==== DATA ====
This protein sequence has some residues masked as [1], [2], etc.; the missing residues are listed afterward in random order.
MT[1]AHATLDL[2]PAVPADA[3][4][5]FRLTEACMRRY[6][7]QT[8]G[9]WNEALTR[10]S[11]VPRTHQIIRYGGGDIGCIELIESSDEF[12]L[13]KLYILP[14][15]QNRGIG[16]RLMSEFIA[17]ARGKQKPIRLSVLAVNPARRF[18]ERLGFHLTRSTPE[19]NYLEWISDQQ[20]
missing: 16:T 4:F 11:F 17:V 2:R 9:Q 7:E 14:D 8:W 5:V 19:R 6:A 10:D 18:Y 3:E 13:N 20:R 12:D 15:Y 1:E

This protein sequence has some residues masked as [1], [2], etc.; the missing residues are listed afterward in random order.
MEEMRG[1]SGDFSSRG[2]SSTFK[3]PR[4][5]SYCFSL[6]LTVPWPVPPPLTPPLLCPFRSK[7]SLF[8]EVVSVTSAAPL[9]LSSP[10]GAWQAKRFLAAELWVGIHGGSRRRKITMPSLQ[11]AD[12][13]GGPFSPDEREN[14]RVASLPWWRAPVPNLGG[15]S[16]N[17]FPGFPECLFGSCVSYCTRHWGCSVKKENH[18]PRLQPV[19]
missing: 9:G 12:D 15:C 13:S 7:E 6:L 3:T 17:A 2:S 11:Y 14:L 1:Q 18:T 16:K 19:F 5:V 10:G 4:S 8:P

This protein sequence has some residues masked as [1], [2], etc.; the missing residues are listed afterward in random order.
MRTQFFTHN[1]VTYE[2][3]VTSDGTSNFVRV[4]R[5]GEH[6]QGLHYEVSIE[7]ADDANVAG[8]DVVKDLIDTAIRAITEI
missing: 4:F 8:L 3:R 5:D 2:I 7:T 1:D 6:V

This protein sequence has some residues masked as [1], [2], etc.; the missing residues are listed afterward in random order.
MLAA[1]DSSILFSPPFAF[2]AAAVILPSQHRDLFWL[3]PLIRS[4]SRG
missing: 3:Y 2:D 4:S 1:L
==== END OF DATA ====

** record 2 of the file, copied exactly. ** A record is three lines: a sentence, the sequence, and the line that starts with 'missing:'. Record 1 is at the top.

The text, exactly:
This protein sequence has some residues masked as [1], [2], etc.; the missing residues are listed afterward in random order.
MEEMRG[1]SGDFSSRG[2]SSTFK[3]PR[4][5]SYCFSL[6]LTVPWPVPPPLTPPLLCPFRSK[7]SLF[8]EVVSVTSAAPL[9]LSSP[10]GAWQAKRFLAAELWVGIHGGSRRRKITMPSLQ[11]AD[12][13]GGPFSPDEREN[14]RVASLPWWRAPVPNLGG[15]S[16]N[17]FPGFPECLFGSCVSYCTRHWGCSVKKENH[18]PRLQPV[19]
missing: 9:G 12:D 15:C 13:S 7:E 6:L 3:T 17:A 2:S 11:Y 14:L 1:Q 18:T 16:K 19:F 5:V 10:G 4:S 8:P